Mass for the 22nd Sunday of the Year

[126] Twenty-second Sunday in Ordinary Time

Sirach 3:17-18, 20, 28-29 / Psalm 68:4-5, 6-7, 10-11 / Hebrews 12:18-19, 22-24a / Luke 14:1, 7-14

The first reading this weekend is short but very meaningful.  We read again:

“My child, conduct your affairs with humility, and you will be loved more than a giver of gifts. Humble yourself the more, the greater you are, and you will find favor with God.” 

As I reflected upon this I recalled a few wonderful insights given by Pope Benedict XVI on the value of humility.  He tells us, “A key point in which God and man are different is pride. We, who are little, desire to appear great, to be first; while God, who is truly great, is not afraid to humble himself, and make himself last.”  This is an intuitive appreciation of both the attitude of fallen man and the truth about God.  Indeed, it sets the stage for understanding the incarnation where the infinite and all powerful God makes himself a vulnerable child.  If any of us would doubt this reality, thirty-three years later we would witness just how much our God gives up to save us.  Jesus tells his apostles that “if anyone would be first, he must be last of all and servant of all.” But his friends have trouble understanding.  Pope Benedict adds about this, “It is clear, that between Jesus and the disciples there is a deep interior distance; they are, so to speak, on two different wavelengths.” I suppose the same could be said about us.  At the very heart of who we are there must be a genuine humility that acknowledges God and our dependence upon him as his creatures.  There have been too many men and women in history who thought they were gods and yet we follow the God who makes himself a man.  Pope Benedict teaches that “following the Lord requires of each person a profound conversion, a change in his or her way of thinking and living, it requires us to open our hearts to be enlightened and to be inwardly transformed.”  This is important.  Many imagine humility as simply an external way of acting but we know all too well that some deceive themselves and others by pretending to be humble. 

There is a joke about this in clerical circles.  There is an ambitious priest who works hard to always say and do the right things. He makes every effort to sound wise and to get himself noticed.  When it comes to vestments and liturgy, he always stands out.  Well, his efforts seem to pay off because he is called in by his ordinary one day and given a happy announcement. The bishop announces that he is sending his name to the Pope so that he might become a bishop. Secretly, the priest is overjoyed.  This is what he has prayed for since seminary.  But then he thinks, how should I respond to this news? It should not appear that I am prideful.  He decides to feign humility.  He tells his bishop.  “Your Excellency, while I am grateful, I am really most undeserving and there are so many better priests for such an office.” Now, while expecting an argument, he is surprised to hear the ordinary say, “Oh well then, I’ll select someone else.”  And there the story ends.  Did it ever happen? I cannot say.  But it reminds us all that true humility must be truthful or it is neither humility nor the truth.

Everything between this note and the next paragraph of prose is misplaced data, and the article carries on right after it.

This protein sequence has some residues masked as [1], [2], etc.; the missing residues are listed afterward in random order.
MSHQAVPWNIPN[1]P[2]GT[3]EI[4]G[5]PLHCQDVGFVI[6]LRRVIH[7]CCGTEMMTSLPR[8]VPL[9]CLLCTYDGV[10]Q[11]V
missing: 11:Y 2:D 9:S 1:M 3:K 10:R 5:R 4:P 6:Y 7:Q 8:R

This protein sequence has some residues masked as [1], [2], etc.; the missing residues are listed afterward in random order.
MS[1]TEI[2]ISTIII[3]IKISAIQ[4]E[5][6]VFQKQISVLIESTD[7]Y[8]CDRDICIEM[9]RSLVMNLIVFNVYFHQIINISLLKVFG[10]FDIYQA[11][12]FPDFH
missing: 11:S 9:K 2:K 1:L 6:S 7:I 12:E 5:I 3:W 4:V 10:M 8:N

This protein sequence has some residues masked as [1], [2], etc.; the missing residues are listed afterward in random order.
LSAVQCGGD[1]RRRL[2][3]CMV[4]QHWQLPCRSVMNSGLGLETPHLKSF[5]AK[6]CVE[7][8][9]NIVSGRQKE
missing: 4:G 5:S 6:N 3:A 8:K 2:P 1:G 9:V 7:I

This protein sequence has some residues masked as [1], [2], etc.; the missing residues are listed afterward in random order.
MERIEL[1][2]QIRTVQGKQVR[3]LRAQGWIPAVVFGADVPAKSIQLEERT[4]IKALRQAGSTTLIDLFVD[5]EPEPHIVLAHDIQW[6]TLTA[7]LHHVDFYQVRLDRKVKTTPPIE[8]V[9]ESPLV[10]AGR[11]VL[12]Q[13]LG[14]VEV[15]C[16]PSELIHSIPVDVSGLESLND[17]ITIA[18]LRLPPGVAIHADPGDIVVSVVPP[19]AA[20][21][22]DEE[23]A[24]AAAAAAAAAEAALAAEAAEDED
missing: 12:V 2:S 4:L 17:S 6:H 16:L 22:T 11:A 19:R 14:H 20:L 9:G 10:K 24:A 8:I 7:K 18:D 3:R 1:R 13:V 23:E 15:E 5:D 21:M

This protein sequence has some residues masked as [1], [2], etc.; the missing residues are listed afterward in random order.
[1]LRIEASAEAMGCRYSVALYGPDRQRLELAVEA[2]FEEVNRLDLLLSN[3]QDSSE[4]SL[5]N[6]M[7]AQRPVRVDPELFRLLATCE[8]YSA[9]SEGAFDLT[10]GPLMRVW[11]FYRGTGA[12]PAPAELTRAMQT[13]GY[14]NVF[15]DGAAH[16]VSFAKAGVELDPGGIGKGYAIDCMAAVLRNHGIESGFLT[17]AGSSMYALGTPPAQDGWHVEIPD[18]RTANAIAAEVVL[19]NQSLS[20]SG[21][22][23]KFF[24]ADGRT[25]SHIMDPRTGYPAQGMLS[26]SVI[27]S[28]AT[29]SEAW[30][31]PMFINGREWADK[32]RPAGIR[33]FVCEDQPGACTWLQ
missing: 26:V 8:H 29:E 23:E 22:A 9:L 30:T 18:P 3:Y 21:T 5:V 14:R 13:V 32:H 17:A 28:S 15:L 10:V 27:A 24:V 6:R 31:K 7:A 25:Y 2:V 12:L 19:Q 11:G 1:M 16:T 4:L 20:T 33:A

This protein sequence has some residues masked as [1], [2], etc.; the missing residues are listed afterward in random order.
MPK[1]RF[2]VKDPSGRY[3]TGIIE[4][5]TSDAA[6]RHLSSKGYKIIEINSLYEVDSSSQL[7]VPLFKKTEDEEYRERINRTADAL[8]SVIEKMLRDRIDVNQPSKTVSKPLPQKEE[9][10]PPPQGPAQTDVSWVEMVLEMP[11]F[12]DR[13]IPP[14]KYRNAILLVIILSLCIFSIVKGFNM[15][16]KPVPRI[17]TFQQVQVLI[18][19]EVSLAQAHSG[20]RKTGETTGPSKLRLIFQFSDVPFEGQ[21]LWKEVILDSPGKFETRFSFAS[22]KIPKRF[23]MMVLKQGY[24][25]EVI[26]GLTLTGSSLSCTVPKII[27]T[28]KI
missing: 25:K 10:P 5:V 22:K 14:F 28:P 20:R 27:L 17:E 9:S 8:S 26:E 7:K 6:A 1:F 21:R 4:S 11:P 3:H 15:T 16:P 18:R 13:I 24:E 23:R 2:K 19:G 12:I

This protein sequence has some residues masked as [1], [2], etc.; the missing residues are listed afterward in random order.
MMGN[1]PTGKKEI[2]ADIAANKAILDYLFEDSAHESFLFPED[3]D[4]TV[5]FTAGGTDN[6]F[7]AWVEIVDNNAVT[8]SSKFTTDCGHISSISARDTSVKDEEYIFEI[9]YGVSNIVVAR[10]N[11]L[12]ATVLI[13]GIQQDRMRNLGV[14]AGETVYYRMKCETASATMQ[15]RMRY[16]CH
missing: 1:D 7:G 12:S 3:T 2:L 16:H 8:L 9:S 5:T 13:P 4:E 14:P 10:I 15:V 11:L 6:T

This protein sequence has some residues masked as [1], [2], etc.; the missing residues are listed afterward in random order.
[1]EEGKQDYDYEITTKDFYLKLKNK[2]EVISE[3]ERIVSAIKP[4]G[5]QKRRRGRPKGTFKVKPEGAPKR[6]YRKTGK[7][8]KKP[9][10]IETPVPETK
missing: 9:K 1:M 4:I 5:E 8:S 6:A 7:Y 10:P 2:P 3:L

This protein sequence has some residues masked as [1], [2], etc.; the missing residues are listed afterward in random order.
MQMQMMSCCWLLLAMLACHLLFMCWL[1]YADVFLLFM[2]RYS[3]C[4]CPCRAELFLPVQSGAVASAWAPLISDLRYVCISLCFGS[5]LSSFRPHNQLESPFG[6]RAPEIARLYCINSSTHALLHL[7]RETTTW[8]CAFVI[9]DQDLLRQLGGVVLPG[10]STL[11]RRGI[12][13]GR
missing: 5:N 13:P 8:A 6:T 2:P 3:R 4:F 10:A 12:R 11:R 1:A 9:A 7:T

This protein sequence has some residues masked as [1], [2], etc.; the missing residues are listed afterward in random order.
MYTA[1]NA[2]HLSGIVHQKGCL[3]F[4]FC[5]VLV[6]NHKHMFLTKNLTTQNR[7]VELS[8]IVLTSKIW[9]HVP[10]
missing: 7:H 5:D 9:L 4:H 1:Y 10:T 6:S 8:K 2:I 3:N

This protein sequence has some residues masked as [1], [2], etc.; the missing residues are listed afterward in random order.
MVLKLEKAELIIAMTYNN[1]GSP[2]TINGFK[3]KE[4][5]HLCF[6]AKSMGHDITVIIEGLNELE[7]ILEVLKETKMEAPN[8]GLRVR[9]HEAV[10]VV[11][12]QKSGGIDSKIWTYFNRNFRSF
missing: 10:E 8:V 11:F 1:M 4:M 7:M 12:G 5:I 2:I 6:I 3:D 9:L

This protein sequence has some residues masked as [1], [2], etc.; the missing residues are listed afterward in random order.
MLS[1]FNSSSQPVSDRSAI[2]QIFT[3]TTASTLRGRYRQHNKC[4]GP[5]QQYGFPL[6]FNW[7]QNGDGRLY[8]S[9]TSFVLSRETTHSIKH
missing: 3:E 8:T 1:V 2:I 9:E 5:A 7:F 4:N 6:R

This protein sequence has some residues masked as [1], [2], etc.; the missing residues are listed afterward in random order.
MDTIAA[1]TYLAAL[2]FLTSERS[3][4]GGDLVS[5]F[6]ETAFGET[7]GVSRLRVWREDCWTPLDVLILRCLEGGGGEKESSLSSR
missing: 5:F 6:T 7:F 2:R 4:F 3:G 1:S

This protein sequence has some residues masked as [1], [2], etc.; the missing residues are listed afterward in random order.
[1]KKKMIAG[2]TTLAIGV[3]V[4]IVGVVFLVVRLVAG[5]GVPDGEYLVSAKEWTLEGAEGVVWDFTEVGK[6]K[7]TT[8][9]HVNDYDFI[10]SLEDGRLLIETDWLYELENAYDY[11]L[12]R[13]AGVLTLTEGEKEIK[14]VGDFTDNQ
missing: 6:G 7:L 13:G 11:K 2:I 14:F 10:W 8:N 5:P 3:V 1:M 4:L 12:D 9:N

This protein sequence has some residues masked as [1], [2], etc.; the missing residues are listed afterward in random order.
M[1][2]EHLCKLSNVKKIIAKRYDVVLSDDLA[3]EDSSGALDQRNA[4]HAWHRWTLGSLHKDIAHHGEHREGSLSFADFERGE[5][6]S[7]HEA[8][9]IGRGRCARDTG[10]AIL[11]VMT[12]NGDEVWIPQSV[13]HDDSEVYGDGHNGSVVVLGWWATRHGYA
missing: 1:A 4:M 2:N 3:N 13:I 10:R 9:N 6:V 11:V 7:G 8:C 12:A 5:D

Yes, humility means a certain level of debasement; but more than anything else, humility is a profound appreciation about God and our own status.  We neither ignore our faults nor do we devalue our gifts.  Humility is a genuine connection to the truth, especially the peculiar spin on the truth that emerges from the parables.  The Holy Father puts forward the Virgin Mary as a wonderful witness as to what humility is all about.  He says that she shows us how “to follow Jesus faithfully on the path of love and humility.”  Despite her singular role in the history of salvation, she is always a signpost to her Son.  As the handmaid of the Lord, she rejoices in her Lord, knowing that everything she has is a gift.  Of course, the greatest gift of all is Christ. 

Today’s Gospel speaks to this theme of humility on many levels. First, our Lord tells a parable about guests who “were choosing the places of honor at the table.”  He warns them about the embarrassment this will bring if told to move and urges them to take the lowest place instead.  This message is for the crowd. Second, he turns to his host, the Pharisee, with a message for him.  Inviting a celebrity like Jesus as well as wealthy and influential neighbors feeds his pride.  Jesus tells him instead to “invite the poor, the crippled, the lame, the blind” to a banquet, the ones that cannot repay you.  In return, Jesus promises a far greater reward, a share in the “resurrection of the righteous.”

Pride is a dangerous sin. I am not speaking here about a healthy sense of one’s value as a child of God, but rather about an exaggerated sense of one’s worth and importance.  The trouble with pride is that in order to make oneself larger, that person has to make everyone else smaller.  I suppose that is why Jesus urges the rich man to give everything away. Humility makes us aware that we are all loved by God the same and that everyone is precious and has dignity.  We are all sinners who need mercy. We are all wounded needing healing.  There are no self-made men— just self-made sinners.  Genuine humility allows us to put out our hands with other poor men and women— beseeching grace and mercy. 

About Father Joe

Father Joe Jenkins I am the pastor of Holy Family Church and a Catholic priest in the Archdiocese of Washington, DC.
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